Billy Idol and Steve Stevens To Perform At Count Basie Center For The Arts
(RED BANK, NJ) -- Billy Idol and Steve Stevens, one of rock’s most iconic and enduring duos, will hit the road this March for their first ever tour performing as a duo: Turned On, Tuned In and Unplugged. The Billy Idol/Steve Stevens tour comes to The Count Basie Center for the Arts on Thursday, April 4th.
McDonald's Gospelfest To Celebrate The Life of Aretha Franklin With Return to Prudential Center
(NEWARK, NJ) -- The 37th Annual McDonald’s Gospelfest returns to the Prudential Center on Saturday, May 11 for the gospel event of the year. This year's event will honor and celebrate the life and legacy of the “Queen of Soul” Aretha Franklin with an All-Star cast. The 5:00pm to 7:00pm portion of the evening will feature a rising stars competition for all ages and cultures in categories including Soloists, Choirs, Praise Dancers, Singing Groups, Gospel Comedians, Gospel Poets and Gospel Rappers. The gospel concert, beginning at 7:00pm, will feature some of the most renowned gospel artists in music history with the goal of spreading love, peace and joy to all races, nationalities and beliefs.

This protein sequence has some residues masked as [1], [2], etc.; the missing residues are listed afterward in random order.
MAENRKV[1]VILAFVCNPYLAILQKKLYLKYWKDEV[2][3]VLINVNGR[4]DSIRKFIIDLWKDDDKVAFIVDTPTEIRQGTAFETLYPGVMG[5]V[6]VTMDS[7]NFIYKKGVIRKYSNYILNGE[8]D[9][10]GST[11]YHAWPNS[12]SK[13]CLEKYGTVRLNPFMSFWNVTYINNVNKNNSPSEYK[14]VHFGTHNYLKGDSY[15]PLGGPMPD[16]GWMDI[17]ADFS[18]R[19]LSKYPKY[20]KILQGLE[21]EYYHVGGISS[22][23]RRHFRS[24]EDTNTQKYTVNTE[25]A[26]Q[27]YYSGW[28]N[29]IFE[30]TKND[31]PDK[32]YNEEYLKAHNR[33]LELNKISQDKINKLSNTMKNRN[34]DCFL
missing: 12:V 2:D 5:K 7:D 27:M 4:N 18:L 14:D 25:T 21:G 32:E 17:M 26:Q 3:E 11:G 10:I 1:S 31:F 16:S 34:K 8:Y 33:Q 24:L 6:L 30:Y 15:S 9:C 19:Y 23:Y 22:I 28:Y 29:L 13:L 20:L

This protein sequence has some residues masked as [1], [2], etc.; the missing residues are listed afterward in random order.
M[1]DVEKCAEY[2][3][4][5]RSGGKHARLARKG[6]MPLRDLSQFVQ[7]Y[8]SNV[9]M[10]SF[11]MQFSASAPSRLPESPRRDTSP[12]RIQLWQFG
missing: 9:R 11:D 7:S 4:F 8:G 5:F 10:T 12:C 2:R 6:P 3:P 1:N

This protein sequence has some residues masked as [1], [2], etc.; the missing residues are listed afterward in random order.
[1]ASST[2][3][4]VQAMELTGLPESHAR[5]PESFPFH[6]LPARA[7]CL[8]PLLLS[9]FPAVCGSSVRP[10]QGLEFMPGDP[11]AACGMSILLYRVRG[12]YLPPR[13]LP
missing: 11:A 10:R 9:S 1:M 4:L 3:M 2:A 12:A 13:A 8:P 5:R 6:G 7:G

Bickford Theatre Presents Herb Gardner's Groundhog Jam
(MORRISTOWN, NJ) -- The great Groundhog Jam has a long history of prying jazz fans out of their warm burrows and into the chill of February weather in order to welcome the advent of spring.  The Bickford Theatre at the Morris Museum continues a tradition of hosting this event on Monday, February 4 at 7:30pm. Herb Gardner, who plays both trombone and piano, is assembling a stellar group of musicians from the New York, New Jersey, and New England areas including: Fred Vigorito on cornet, Joe Licari on clarinet, James Chirilloon guitar, Mike Weatherly on bass and Robbie Scott on drums.  Daughters Abbie and Sarah Gardner will be handling the vocals and guitar.

Scott Wolfson and Other Heroes At Riverside Rhythm & Rhyme
This coming Sunday, January 20, Scott Wolfson and his band will be serving up their unique blend of Americana at the Riverside Rhythm & Rhyme series at Investors Bank Theater in Succasunna, New Jersey. The band – Scott Wolfson and Other Heroes – formed in Jersey City in 2011, and, even though the members have migrated in various directions since then, they still consider themselves to be a Jersey City band.